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The exception is that if you are a Canadian, or a Mexican, you can drive your non-compliant car across the border; but, you aren't supposed to sell it -- you are supposed to drive it back to the country from which you came. Technically, you have to take it back out of the country after 1 year (I think -- I would have to confirm), or show proof that the car has been destroyed.
It's not like some non-compliant cars don't get in. First, I'm not sure how they do it. I brought in a FIAT 500, and someone from the Feds actually went and inspected the car to make sure that it was, in fact, a 1963 FIAT. If it weren't the car would have been seized by the Feds and it would have been ugly on several levels. In my case there weren't any shenanigans, so it came right on through. Additionally, so states require very little documentation and in one case the local municipality was actually encouraging licensing little Kei-class trucks! go figure. So there are tow things. There are the federal regulations AND the state regulations. You could get a non-compliant car into the country and still not get it licenses to drive if your state wasn't one of the lax ones. And, even if your state gave you a license to drive, the car would still be subject to seizure by the feds.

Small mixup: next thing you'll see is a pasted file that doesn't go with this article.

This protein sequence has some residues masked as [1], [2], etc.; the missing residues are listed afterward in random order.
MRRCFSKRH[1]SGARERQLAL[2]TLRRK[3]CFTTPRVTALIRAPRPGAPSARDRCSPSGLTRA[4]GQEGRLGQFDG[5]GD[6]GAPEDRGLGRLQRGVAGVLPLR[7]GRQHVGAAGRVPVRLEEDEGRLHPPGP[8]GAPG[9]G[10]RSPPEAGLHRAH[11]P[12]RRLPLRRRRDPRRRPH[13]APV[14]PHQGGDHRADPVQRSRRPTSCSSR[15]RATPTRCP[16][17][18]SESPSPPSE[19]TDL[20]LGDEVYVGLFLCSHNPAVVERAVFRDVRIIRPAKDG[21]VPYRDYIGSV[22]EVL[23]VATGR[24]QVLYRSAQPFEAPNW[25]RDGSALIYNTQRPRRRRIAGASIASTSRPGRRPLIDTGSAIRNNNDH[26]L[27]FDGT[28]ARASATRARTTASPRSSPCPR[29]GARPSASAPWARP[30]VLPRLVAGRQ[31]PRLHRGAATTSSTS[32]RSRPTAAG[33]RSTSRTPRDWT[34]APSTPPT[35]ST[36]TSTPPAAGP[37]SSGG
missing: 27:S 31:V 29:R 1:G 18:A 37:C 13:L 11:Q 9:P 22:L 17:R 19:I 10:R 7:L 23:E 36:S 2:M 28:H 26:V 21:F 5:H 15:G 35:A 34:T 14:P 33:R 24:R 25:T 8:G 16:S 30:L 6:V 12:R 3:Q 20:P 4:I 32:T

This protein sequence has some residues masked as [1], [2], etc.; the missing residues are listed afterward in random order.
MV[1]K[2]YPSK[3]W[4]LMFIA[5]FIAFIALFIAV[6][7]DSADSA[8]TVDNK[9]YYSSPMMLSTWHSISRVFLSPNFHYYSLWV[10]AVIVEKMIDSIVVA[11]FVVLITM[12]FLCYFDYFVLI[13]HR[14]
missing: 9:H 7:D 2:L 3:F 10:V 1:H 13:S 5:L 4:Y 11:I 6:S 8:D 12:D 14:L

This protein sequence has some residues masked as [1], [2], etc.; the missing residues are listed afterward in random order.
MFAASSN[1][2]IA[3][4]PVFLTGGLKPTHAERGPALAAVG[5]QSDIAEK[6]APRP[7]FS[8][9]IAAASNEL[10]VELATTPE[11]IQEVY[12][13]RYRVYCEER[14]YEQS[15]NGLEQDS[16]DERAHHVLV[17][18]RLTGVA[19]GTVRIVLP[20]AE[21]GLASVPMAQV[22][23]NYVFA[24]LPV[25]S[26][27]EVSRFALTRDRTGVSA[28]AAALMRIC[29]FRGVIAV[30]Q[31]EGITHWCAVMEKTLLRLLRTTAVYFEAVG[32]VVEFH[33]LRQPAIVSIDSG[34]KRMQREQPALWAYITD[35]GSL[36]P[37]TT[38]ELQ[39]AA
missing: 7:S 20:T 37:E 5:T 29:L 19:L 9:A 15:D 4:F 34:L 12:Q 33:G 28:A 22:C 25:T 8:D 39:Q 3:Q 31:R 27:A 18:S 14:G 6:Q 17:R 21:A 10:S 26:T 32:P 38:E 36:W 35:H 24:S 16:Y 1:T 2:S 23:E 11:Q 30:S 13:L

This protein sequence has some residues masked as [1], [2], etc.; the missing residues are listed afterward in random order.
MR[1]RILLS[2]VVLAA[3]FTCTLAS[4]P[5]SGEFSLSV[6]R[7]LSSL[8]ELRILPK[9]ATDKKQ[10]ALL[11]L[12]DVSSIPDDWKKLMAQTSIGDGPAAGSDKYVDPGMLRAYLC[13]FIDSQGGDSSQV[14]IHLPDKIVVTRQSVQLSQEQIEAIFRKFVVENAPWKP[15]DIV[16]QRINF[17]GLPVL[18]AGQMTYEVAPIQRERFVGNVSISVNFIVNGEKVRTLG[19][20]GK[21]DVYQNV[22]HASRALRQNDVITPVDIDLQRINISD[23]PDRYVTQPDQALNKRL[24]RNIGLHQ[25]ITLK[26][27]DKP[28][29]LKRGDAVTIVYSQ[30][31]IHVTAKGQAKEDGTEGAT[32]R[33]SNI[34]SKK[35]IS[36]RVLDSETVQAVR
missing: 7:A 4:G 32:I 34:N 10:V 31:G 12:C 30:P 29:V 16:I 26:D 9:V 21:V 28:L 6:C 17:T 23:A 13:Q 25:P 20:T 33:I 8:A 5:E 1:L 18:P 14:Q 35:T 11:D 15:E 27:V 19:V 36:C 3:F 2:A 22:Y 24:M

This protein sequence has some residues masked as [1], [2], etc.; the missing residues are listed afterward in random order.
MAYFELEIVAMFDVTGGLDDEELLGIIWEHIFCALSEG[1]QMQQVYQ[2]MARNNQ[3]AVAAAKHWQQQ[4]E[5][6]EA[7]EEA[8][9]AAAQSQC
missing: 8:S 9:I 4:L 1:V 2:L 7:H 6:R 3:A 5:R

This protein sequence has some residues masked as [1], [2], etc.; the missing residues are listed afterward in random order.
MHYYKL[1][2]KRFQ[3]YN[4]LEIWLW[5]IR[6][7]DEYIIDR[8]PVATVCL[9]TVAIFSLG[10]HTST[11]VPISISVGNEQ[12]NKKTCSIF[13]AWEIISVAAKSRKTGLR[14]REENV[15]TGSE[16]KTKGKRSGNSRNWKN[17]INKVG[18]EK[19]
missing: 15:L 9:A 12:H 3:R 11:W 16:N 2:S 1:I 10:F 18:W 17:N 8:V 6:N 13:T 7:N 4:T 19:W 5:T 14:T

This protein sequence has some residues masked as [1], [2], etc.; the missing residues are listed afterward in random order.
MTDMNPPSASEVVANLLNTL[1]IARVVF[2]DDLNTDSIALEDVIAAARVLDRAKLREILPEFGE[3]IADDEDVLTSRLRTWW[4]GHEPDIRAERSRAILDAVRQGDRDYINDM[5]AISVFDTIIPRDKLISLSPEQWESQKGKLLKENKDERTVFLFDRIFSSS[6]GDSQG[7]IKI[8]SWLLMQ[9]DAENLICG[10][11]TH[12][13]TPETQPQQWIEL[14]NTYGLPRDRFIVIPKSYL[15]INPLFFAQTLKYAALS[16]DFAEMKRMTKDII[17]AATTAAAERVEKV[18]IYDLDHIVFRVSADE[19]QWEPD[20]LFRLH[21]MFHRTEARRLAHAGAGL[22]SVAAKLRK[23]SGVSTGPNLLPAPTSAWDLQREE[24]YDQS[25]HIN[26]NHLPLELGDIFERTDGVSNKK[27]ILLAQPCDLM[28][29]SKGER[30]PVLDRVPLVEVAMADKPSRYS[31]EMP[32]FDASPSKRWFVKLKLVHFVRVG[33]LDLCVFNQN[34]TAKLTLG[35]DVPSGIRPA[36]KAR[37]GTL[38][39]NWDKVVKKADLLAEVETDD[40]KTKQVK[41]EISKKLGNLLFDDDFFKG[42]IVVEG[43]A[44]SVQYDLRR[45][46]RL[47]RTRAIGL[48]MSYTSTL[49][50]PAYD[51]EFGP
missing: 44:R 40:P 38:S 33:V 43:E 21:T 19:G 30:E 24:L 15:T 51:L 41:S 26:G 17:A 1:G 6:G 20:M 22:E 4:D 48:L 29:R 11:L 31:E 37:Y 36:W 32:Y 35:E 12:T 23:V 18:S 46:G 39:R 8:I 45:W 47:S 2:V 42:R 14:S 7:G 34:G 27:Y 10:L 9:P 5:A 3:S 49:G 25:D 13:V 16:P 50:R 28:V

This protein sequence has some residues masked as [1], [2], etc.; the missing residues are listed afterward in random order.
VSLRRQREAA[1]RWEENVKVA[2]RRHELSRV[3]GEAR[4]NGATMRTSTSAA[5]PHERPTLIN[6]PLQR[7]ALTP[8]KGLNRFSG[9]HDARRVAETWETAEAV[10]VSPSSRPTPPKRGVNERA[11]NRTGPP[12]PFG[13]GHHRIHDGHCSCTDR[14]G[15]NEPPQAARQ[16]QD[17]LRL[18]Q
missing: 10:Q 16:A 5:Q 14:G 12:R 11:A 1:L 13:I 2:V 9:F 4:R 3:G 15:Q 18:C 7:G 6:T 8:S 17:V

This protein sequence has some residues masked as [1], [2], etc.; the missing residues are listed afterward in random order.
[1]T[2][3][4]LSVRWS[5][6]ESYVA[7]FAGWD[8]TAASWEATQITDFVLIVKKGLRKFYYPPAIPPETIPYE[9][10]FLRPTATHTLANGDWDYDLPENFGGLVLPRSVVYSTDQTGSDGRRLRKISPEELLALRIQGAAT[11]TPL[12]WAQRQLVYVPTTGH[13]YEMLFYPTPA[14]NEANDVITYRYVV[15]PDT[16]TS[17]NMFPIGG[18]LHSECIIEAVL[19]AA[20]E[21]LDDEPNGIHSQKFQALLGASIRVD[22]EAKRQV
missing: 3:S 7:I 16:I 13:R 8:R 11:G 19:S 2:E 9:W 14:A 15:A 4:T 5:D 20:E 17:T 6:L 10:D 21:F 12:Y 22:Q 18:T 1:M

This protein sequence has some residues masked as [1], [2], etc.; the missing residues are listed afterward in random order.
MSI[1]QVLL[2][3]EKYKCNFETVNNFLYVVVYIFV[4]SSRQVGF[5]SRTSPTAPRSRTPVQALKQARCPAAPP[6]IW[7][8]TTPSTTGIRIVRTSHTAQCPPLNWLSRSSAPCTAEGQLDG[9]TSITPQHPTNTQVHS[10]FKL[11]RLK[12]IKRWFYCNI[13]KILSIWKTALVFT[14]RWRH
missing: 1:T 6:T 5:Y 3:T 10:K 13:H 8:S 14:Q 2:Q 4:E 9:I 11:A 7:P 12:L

Having said that, if you got plates on your car and don't make a big deal of it (like posting on an open forum that you've succeeded in snookering the feds), you'll probably be fine. Still, the rarer the car, the more likely it would be that you might get found out, if you know what I mean. Plus, you may have extreme difficulty getting insurance etc. so that you could drive it (even assuming you live in an easy-to-register state).
I'm actually considering to buy a Honda Beat, and leaving it in Canada for 5-6 years and then bringing it in. I'm not really into messing with the feds and putting my cars/money at risk.
Last edited by kennyrayandersen; 03-17-2011 at 11:10 AM.